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Impact of catheter and surgical ablation on arrhythmia treatment in a tertiary referral centre.
  1. D Cunningham,
  2. E Rowland
  1. Department of Biomedical Engineering and Pacing, Royal Brompton National Heart and Lung Hospital, London.

    Abstract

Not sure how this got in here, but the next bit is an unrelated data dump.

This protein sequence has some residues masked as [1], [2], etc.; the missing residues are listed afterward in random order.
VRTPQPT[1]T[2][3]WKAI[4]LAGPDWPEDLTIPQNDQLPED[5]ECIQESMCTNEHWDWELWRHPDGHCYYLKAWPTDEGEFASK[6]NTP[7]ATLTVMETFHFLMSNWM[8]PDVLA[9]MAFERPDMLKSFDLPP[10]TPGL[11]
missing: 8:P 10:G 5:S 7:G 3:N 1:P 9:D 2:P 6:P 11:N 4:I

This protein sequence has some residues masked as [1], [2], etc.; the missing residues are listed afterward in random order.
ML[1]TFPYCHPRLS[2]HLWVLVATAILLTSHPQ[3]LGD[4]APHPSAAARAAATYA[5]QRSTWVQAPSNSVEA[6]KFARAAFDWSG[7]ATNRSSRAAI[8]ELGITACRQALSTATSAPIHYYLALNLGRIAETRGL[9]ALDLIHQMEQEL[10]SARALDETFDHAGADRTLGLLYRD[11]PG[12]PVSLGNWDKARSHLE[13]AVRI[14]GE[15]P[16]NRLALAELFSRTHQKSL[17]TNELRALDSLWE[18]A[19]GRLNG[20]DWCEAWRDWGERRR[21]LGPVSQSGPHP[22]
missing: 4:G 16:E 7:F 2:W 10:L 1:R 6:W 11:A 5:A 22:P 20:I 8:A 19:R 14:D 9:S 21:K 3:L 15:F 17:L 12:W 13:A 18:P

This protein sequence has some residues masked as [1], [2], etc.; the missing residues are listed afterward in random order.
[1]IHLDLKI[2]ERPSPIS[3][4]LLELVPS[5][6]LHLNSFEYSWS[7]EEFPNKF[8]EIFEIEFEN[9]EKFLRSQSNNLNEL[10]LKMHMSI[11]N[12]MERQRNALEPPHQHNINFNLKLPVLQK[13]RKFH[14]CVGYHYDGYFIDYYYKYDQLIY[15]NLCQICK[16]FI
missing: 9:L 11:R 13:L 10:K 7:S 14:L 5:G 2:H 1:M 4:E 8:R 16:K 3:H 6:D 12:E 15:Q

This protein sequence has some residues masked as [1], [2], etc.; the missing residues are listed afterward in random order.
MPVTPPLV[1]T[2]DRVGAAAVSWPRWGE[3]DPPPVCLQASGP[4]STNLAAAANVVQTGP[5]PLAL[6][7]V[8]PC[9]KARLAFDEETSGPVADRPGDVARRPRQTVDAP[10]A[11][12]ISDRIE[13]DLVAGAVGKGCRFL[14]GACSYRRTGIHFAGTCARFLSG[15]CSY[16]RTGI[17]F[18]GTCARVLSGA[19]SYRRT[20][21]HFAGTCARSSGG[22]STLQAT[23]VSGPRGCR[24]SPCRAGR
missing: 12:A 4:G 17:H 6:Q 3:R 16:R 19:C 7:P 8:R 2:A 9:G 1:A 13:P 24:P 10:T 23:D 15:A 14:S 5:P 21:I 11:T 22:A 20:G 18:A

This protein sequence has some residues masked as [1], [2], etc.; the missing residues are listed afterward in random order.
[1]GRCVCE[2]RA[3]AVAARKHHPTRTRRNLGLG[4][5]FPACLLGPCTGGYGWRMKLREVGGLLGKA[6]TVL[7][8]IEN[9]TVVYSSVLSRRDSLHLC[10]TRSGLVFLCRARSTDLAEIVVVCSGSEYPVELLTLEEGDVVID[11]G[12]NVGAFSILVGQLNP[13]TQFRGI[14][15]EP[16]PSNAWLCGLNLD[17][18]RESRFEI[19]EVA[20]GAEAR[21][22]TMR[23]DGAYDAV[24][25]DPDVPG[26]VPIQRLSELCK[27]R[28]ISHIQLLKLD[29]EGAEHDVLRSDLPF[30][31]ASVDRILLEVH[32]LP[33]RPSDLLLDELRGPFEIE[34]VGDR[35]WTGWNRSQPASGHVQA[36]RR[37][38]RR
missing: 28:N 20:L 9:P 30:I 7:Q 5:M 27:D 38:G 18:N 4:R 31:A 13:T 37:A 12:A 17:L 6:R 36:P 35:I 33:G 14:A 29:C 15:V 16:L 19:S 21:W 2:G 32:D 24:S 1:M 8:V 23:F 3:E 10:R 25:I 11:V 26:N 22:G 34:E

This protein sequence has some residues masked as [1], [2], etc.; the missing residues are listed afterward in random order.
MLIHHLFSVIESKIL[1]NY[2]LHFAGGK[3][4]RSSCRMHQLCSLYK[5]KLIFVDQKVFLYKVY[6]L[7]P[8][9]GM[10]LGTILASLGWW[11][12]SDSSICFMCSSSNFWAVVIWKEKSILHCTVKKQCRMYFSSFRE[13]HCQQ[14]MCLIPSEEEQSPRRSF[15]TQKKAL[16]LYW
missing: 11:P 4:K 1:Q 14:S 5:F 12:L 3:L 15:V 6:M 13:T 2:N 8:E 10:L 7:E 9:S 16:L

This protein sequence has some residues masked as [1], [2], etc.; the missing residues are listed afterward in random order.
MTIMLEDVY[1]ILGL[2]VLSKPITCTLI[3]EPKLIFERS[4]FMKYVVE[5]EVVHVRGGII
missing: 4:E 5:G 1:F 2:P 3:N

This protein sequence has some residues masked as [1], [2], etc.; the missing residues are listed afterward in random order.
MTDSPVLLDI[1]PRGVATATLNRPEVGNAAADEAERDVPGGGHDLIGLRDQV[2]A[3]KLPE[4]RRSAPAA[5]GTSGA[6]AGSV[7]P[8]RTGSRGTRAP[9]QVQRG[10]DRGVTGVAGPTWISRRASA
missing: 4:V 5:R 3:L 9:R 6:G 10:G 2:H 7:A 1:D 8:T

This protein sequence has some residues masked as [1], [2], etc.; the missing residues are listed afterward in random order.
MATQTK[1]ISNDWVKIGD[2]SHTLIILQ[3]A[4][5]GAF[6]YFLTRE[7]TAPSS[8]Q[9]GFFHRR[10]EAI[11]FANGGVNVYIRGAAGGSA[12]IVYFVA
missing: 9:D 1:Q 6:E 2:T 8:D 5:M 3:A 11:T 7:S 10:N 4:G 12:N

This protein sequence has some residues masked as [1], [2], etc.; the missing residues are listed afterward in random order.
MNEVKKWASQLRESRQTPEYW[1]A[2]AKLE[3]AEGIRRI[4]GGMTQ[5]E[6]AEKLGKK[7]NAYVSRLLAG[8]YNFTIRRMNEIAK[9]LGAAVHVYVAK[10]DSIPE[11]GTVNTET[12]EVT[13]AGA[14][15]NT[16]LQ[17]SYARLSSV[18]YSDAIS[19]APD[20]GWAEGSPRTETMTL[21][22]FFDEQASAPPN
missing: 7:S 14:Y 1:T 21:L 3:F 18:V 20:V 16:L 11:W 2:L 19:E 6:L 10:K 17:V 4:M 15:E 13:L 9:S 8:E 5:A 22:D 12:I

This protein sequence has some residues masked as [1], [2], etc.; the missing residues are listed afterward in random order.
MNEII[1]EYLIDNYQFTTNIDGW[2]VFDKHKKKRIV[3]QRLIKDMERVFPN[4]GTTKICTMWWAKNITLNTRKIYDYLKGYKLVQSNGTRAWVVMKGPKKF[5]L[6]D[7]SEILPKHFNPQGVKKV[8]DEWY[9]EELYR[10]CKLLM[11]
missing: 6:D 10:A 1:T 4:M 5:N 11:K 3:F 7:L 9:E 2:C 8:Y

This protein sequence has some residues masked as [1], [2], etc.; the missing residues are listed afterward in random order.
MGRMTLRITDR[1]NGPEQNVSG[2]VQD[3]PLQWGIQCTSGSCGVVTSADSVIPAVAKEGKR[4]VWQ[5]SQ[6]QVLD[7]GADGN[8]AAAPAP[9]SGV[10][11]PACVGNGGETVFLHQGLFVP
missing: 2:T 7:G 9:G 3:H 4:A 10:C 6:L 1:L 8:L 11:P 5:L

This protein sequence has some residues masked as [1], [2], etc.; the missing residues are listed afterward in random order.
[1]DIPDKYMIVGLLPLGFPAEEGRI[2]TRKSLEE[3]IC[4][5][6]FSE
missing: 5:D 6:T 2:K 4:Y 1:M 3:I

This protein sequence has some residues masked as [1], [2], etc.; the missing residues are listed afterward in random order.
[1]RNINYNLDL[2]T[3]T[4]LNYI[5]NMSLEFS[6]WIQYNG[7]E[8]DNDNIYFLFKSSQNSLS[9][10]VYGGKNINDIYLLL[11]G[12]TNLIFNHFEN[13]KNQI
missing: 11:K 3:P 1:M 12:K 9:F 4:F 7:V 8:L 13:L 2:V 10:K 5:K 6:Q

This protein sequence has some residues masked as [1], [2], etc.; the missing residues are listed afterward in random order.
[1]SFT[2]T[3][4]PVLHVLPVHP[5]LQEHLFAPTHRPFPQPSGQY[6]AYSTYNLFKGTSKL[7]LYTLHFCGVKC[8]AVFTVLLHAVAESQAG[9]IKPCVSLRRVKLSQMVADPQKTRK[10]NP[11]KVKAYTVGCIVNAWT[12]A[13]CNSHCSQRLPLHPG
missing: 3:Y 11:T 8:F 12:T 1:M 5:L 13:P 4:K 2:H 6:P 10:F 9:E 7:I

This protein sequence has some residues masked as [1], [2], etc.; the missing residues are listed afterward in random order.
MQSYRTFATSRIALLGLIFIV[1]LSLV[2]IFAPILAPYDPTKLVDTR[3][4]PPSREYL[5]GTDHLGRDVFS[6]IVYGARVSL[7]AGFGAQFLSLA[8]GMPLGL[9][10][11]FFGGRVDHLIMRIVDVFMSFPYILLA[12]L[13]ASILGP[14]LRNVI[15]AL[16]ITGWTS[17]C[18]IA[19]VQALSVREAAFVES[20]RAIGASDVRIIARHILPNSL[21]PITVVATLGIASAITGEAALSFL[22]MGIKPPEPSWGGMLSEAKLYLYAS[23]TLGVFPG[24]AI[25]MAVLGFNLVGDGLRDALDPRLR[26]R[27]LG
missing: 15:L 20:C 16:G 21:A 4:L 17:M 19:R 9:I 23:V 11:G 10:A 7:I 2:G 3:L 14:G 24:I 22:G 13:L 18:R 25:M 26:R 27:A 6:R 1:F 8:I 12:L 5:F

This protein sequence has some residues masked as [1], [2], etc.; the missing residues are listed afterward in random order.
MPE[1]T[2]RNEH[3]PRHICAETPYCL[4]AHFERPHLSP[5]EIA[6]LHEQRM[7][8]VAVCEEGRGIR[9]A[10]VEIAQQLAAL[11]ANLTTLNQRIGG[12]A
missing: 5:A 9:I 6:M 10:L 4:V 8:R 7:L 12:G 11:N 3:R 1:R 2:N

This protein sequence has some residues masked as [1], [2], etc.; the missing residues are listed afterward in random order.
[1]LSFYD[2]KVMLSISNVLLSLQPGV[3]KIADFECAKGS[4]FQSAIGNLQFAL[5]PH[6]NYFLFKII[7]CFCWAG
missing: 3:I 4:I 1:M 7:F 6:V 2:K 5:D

Invasive cardiac electrophysiology studies began as diagnostic studies. The past decade has seen the introduction of several new treatments which have broadened the scope of invasive electrophysiology studies. In particular, the development of catheter ablation techniques increasingly allows curative treatment to be delivered in the catheter laboratory. The workload of electrophysiological procedures has steadily increased in our tertiary referral centre. Over 1000 patients have been treated in the past 20 years and it is projected that 219 new patients will be treated in 1991 and 342 procedures will be carried out. Over 25% of patients now receive either catheter or surgical ablation and almost 80% of these are cured permanently without the need for further drug treatment. The development of safer techniques for catheter ablation has led to its increased use and a decline in surgical ablations. Because catheter ablation is a much simpler and less traumatic procedure than surgical ablation there are great advantages both for the patient and in terms of cost-effectiveness. Antitachycardia pacing, relatively common in 1985, has now largely been supplanted by ablation and implantation of defibrillators. As the tendency to non-pharmacological treatment increases and evidence mounts that cost-effectiveness is greater for electrophysiological treatments, the implications for the funding of electrophysiology services grow. The initially high cost of curative treatment needs to be balanced against the longer term and potentially higher costs of palliative drug treatment. The potential to cure patients with catheter procedures may lead to a greater demand for this expertise and a need for an increase in training and facilities.

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